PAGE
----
Thank you very much to the participants of the group. The discussions in the group certainly helped me to achieve the certification. Can't thank much to MZ's contribution. MZ's Guide and Quiz was really key for my success. I would highly recommend everyone to go though MZ's Guide and Quz at least couple of times. RMH book is also good. But if you have gone through MZ's guide, you don't need to read the entire 1000 pages from RMH book, you can use it as a reference guide.
The certification was hard. Hats off to the folks who got the certification with 2 weeks of study. It took me longer to prepare, may be because I wasn't too familiar with Web Services. Also it was the hardest certification, even harder than SCEA. My score is really low (73%), but I am happy that I passed.
Contents of the exam wasn't what I expected. There were at least 12 questions from security. I found many questions from UUDI and JAXR (at least 12). Only few questions from JAX-RPC (I was expecting a lot, like 10 or more).
Glad to see you preparing for SCDJWS certification. I read lot of your recommendations for SCEA certification.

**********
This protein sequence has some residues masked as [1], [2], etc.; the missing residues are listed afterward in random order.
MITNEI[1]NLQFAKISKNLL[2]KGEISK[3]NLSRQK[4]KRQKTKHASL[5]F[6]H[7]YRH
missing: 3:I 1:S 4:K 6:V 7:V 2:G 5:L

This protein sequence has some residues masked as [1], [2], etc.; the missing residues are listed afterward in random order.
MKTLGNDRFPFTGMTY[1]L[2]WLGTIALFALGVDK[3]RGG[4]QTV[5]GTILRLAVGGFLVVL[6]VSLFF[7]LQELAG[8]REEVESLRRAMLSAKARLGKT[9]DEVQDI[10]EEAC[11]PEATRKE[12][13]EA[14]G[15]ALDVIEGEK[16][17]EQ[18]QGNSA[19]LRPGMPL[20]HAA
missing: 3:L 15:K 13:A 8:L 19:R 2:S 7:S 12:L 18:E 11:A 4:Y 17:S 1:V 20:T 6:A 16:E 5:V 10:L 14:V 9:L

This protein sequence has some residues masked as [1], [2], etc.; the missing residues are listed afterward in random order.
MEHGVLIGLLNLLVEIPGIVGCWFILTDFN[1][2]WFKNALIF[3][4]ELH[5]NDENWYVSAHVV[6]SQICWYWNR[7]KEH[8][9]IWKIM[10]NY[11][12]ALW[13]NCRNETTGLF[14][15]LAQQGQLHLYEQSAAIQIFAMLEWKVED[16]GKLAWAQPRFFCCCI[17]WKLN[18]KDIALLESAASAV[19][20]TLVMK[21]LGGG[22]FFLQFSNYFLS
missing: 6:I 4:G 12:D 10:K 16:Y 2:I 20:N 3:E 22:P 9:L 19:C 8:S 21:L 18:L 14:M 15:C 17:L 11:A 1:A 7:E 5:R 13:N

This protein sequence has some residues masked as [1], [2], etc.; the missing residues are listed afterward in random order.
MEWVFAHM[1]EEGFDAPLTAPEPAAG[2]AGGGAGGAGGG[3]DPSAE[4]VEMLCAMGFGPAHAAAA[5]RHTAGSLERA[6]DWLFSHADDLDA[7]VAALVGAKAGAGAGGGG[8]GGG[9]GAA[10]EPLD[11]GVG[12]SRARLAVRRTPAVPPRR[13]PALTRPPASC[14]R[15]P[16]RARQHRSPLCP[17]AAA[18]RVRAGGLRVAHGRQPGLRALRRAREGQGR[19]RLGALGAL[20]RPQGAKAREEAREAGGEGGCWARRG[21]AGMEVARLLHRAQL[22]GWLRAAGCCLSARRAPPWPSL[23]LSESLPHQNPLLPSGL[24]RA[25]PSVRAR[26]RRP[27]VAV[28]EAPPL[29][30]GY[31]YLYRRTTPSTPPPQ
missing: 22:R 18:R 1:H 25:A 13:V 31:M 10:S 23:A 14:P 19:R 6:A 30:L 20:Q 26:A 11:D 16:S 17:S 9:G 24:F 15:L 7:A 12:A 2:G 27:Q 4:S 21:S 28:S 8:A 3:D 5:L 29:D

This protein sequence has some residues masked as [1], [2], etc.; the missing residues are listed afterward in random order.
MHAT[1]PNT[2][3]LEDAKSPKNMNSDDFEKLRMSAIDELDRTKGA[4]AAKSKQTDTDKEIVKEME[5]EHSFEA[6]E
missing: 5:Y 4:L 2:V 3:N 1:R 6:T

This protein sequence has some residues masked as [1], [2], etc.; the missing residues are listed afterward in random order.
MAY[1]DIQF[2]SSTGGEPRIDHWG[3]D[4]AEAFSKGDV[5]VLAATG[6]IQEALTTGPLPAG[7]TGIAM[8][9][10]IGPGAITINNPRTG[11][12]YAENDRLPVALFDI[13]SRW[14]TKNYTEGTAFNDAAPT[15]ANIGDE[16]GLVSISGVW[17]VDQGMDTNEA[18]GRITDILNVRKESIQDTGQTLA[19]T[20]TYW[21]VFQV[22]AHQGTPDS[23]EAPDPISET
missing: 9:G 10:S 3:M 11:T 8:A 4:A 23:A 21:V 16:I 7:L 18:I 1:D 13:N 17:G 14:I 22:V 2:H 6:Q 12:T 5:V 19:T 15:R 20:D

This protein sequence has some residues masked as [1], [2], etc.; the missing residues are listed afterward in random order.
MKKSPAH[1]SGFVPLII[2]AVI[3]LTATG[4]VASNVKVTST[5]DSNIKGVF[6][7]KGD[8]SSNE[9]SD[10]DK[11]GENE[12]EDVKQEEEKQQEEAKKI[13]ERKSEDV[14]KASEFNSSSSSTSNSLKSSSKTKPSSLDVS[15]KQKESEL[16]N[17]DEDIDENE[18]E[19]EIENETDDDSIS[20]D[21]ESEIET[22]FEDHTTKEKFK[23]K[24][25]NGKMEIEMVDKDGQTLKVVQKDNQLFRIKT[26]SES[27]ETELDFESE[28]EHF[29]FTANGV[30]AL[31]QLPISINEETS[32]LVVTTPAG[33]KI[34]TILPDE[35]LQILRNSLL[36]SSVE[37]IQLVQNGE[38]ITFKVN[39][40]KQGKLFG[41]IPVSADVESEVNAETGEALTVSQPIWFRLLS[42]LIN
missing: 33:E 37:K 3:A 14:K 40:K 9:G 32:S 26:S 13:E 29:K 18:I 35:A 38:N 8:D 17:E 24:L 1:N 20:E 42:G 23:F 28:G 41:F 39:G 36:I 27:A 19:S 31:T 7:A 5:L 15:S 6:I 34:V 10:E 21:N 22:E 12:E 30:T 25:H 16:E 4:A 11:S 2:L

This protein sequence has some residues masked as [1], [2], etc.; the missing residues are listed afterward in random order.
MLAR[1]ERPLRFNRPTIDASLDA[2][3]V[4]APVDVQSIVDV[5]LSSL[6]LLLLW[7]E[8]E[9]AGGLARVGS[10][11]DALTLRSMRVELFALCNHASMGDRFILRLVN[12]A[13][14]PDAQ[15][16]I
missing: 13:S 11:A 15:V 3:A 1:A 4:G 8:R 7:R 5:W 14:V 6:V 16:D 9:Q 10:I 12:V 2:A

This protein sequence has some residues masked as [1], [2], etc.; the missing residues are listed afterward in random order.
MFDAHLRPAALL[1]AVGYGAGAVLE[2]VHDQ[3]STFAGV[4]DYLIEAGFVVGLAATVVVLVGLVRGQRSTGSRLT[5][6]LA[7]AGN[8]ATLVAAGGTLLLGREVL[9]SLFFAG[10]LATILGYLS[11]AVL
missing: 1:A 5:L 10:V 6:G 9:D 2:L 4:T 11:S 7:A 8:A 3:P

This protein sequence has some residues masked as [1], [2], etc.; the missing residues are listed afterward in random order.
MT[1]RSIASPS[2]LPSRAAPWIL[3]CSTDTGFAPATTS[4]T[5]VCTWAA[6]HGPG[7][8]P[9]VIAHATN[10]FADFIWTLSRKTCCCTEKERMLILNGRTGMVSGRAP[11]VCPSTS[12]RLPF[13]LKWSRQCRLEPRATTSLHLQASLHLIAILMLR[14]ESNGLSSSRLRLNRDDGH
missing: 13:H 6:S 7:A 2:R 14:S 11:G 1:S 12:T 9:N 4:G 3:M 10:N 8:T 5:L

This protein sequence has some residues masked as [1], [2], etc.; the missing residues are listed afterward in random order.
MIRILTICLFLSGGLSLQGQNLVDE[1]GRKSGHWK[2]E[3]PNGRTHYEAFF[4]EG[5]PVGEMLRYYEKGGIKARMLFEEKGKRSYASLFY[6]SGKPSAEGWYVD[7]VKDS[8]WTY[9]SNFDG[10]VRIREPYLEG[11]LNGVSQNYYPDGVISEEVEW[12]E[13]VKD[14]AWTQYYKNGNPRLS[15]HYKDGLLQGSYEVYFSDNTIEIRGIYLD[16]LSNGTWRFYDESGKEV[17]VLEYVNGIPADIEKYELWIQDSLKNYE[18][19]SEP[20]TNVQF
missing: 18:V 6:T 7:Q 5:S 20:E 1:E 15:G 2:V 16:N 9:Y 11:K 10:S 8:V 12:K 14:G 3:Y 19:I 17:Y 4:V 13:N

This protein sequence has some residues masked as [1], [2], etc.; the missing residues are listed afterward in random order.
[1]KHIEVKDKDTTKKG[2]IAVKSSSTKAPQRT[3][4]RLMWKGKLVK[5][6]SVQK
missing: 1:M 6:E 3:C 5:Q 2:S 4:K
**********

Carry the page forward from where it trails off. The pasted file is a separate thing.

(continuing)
Any more tips on the exam? I am studying for it. When you say a lot of questions from JAXR and UDDI, what level of detail should we be studying at?
For UDDI and JAXR, you really need to have deep understanding at the API level. BusinessQueryManageger, LifeCycleManager, UDDI Publishing and UDDI Query APIs, how connections (for Registry) are created, what properties you need to set for authenticating the connections, how do you validate an URI before publishing etc. are important to learn in detail. There was some mention about EntityResolver too. I have no idea where that came from. Instead of spending too much time reading RMH book, I would recommend to prepare from MZ's guide. MZ's guide is really tailered towards the needs for SCDJWS.
From Security side, master XACML, SAML, XML Digital Signature, XML Encryption, Web based authentication (Basic, Form ,hybrid), role based authentication, authentication controlled by programming, HTTPS etc. etc. I spent less than 5% of my preparation time for security. About 20% of prep time need to go towards security. Well - I am suggesting from what I experienced, it may be different for a different question set.
To answer Nick's question
What is Next ?
I am planning to start preparing for GMAT. After getting a GMAT score, I have plans for PMI.